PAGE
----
Effective from 18 October 2015, the Joint Comprehensive Plan of Action (JCPOA), provided that Iran was to receive relief from various international sanctions in return for various commitments related to nuclear non-proliferation. On 16 January 2016, General Licence H was issued by the US Office of Foreign Assets Control (OFAC) which had the effect of permitting insurers to pay the claim in question (provided such payment was made in sterling).
On 8 May 2018, President Trump announced that the US would withdraw from the JCPOA. General Licence H was revoked, subject to a wind down provision. The wind down provision permitted transactions which would otherwise have been prohibited by section 560.215 to occur until 4 November 2018.
The parties disagreed on the effect of the wind down provision. The insured Metalloyd argued that the wind down provision extended to transactions lawfully entered prior to General Licence H. It therefore followed that the insurers were permitted to pay a claim arising from an insurance contract entered prior to 16 January 2018, including the claim in question.
In contrast, the insurers advanced an argument that the wind down provision did not apply to transactions that arose prior to the issue of General Licence H.
The Court held that, on a plain reading, the wind down provision extended to all transactions that would otherwise have been prohibited by section 560.215 (the insurance claim in question being such a transaction). Therefore, the wind down provision permitted payment of the insurance claim until 4 November 2018, and so payment by that date would not expose insurers to a sanction within the meaning of the sanctions clause. While there were exceptions to the wind down which might have entitled insurers not to pay the claim (for example, if the steel had been destined for military use) insurers had been unable to prove this was the case. The Claimant was therefore entitled to payment of its claim.
The EU Sanctions
Of the 11 defendant insurers, 2 relied solely on EU law to resist payment of the claim in question.
It was common ground that EU law permitted the provision of cover at the time the Policy was written, and also permitted the payment of the claim in question.
Nevertheless, the insurers submitted that because the relevant authorities had either failed or refused to confirm that payment of the claim was permitted, the insurers were exposed to the imposition of sanction (or the risk of sanction).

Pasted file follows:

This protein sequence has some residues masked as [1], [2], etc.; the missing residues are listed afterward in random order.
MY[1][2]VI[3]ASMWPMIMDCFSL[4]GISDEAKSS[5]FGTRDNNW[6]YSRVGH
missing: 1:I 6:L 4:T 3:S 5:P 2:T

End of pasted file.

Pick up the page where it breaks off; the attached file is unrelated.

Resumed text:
The Court rejected the insurers’ argument, finding that such an absence of confirmation did not expose insurers to sanction because the payment of the claim in question was not prohibited by EU law.
The EU Blocking Regulation (Third Issue)
The Claimant advanced an alternative argument to the effect that, if payment would expose insurers to sanction, insurers were prevented from relying on the sanctions clause of the Policy by virtue of Council Regulation (EC) 2271/96, as amended (EU Blocking Regulation). The regulation was intended to protect against the effects of the extra-territorial application of legislation adopted by a third country (including various US sanctions against Iran). The Claimant argued that, by relying upon the sanctions clause, insurers were complying with US extra-territorial legislation in breach of the EU Blocking Regulation.
In light of the Court’s conclusion that payment of the claim would not expose insurers to sanctions, the Court was not required to express a final view on the Claimant’s alternative argument. Nevertheless, the Court saw “considerable force” in the insurers’ argument that the EU Blocking Regulation was not engaged where an insurer’s liability to pay a claim is suspended under a sanctions clause of an insurance policy. In such a case, the insurer is not “complying” with a third country’s prohibition but is simply relying on the terms of a policy to resist payment.
This decision seeks to highlight the importance of the use of clear language to establish a common intention between parties to an insurance contract. In determining that the sanctions clause of the Policy did not permit insurers to avoid payment of a claim by reason of the mere risk that a sanction may be imposed, the Court commented that “…one would expect that an assured would only be willing to agree that the insurer was not obliged to pay an otherwise valid claim where the insurer was prohibited in law from paying – rather than where there was merely a risk that a relevant authority would (perhaps wrongfully) impose a sanction on the insurer”. The Court went on to stress that clear words would be required to establish a common intention that insurers need not pay otherwise valid claims where there is merely a risk that payment might be considered prohibited, without having to show that payment was prohibited as a matter of law.